New lease of life and transformation into welcoming site for ancient mine in Mathiatis

South of Mathiatis, hidden in the pinewoods at the foot of Strongylos hill, is the most ancient mine of the area, which will soon come alive again with gold mining and works to restore it, with the creation of safe and comfortable areas for visitors.

In an interview with CNA, Mathiatis Community Leader, Theodoros Tsatsos, referred to the importance of the mine and the plans that have been set in motion to exploit and at the same time restore it, which is considered a great gift for the community, since it will offer multiple benefits for Mathiatis and the broader region, and will also create around 50 new jobs for the completion of the project.

The mine at the foot of Strongylos hill is the most ancient in the area of Mathiatis and dates back to 600 BC. It started out as a copper mine and it was just in 1935 that gold mining began, which lasted until 1945.

Tsatsos pointed out that to the northwest of the mine is Mavrovouni area, where one can find caves and rocks with rust, which indicates the existence of furnaces to process copper in antiquity.

He explained that the Hellenic Mining Company approached the community with an interest in exploiting the mine and soon, with the signing of the contracts, works will begin.

As a community, we did not invite this project ourselves. It was a copper mine BC. From 1935 to 1945 it was mined for gold. In those times, miners used pickaxes, pans, and ditches. Today mining is more sophisticated. There is modern machinery which can reveal the gold more successfully, Tsatsos said.

He added that 40% of the volume that the company will transport to Skouriotissa is debris processed during 1935-1945, as well as part of the crater.

The company came to us with an interest in mining. We had to study the proposal and give our positions. It is national wealth. It is gold. The Community Council itself could not just say yes or no. We had to study the proposal, see it there would be consequences or benefits, if it would be a nuisance, and act accordingly, he said.

Tsatsos noted that before the Community Council officially received the application or the environmental study, we invited the company to come to the Community Council to present its intentions, and a meeting took place in the presence of the Councils advisers, including an environmental chemist and geologist, the legal adviser, and the technical adviser.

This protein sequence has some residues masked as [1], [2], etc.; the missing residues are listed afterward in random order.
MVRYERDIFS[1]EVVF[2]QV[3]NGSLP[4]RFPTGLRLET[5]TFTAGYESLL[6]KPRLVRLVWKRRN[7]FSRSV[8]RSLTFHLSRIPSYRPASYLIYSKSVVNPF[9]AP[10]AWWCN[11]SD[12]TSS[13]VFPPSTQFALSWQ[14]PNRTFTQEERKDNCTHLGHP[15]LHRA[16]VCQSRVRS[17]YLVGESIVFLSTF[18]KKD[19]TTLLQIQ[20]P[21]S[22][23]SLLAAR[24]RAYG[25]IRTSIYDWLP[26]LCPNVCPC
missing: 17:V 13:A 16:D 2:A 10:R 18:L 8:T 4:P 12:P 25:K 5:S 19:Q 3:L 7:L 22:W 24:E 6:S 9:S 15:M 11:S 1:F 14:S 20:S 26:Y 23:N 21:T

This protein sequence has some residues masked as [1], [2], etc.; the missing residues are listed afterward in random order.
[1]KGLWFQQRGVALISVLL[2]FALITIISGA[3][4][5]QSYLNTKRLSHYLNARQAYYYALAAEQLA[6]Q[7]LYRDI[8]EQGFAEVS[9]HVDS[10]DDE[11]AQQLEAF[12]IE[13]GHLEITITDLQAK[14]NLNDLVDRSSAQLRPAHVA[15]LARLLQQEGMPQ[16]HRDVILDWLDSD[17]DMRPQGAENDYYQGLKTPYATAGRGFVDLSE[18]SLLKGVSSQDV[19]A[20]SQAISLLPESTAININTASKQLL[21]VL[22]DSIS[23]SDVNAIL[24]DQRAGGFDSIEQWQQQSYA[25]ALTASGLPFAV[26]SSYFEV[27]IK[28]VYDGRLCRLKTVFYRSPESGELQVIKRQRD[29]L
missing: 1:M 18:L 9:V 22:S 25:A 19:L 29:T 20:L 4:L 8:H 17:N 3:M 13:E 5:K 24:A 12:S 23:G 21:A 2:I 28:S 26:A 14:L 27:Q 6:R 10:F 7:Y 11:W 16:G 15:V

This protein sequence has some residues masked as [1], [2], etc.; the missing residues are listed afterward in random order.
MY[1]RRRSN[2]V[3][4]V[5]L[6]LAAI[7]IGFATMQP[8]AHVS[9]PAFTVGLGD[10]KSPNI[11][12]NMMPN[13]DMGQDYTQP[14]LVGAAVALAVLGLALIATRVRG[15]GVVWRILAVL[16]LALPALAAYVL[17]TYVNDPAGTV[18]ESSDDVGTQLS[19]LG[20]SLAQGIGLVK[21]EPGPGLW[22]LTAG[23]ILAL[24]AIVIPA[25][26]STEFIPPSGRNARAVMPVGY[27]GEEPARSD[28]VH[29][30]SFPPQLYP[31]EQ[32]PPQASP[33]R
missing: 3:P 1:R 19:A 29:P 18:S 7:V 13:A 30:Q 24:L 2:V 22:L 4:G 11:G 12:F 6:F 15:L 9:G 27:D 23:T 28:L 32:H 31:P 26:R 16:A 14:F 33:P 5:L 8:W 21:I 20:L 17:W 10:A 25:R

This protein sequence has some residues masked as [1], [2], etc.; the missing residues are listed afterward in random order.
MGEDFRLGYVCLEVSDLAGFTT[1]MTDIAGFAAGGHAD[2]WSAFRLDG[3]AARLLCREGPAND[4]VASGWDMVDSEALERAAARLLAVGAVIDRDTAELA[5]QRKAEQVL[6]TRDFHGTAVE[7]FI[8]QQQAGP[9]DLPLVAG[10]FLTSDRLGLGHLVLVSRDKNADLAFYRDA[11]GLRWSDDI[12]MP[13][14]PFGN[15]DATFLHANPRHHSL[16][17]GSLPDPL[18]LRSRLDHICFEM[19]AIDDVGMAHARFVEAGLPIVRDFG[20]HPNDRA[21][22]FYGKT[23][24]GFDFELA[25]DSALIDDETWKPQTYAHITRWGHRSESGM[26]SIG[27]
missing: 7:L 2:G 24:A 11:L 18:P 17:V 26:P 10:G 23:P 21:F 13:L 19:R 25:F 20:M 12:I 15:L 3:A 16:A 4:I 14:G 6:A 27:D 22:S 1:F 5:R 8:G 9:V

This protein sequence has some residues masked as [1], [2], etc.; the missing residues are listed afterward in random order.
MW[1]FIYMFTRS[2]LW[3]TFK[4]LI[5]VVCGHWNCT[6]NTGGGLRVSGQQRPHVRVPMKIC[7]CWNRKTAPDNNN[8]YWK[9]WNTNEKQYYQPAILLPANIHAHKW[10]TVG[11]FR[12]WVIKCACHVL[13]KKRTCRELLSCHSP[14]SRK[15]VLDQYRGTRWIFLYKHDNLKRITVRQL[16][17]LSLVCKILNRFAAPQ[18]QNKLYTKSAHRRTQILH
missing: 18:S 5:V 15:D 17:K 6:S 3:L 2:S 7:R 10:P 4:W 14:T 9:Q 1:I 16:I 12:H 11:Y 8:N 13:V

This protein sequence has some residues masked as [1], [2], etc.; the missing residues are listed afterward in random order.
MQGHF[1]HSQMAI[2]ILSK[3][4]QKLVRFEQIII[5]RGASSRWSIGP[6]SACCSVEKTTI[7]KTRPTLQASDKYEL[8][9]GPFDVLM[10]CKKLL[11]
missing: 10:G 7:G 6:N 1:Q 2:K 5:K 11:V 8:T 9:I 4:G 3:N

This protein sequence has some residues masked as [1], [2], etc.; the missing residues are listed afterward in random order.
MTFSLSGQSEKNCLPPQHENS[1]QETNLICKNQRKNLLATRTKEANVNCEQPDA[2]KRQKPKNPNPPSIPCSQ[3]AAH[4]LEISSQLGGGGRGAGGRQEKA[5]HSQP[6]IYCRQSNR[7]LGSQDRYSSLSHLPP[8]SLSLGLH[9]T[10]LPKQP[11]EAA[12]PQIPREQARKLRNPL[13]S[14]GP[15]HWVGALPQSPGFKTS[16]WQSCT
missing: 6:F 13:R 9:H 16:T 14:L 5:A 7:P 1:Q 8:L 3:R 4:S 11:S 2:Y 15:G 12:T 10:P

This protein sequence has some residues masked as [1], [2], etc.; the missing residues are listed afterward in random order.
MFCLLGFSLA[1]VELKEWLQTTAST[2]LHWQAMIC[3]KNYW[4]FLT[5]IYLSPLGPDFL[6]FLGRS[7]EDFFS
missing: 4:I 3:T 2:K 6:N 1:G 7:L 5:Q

They presented it to us and gave us the studies. The Community Council held a meeting with its advisers and when we studied the issue and discussed our thoughts, we took a decision, but before proceeding we called a community gathering, and invited the company to present the project to the members of the community and answer questions, he said.

He added that then the Community Council organised a referendum for the final decision, in which the members of the community voted 62% in favour and 38% against, and thus it was decided that the works would proceed, as long as specific conditions set out by the Community Council were met.

These conditions have to do with asphalting roads of a total length of 2 km in order to create a bypass for heavy vehicles and to minimise dust from traffic, to observe the timeframe of 25 months for the transportation of debris and gold mining, to keep within the limits of the mine as it is today and not expand it even if new deposits are found, to continuously measure the dust and take measures, such as sprinkling, in the case that a high concentration of dust is determined, to protect any antiquities found, to preserve nature and only cut down trees where absolutely necessary and under the supervision of the Forestry Department, and to restore the site.

Regarding the restoration of the site, Tsatsos pointed out that the mine is visited by many tourists and in the new year this archaeological site will be included in the Cyprus Tourism Organisation list, so it was requested that the site be restored, meaning that the Community Council will plan it and the company will construct it in the way we want, with a play area, a park, parking, kiosks, benches, pathways leading safely into the crater etc.

Among the aims of the Community Council is linking the two ancient mines by a nature trail, with a park halfway for resting, since the two mines are about 2.5 km apart from each other. This route is also part of the area for world mountain climbing sports, Tsatsos pointed out.

Tsasos also said that for the broader utilisation of the area, efforts will be made to secure European funding.

We certainly did the right thing, Tsatsos said and pointed out that there will be a general benefit for the community and development in Mathiatis and the broader region. For Mathiatis, this is a great gift, he noted.

Source: Cyprus News Agency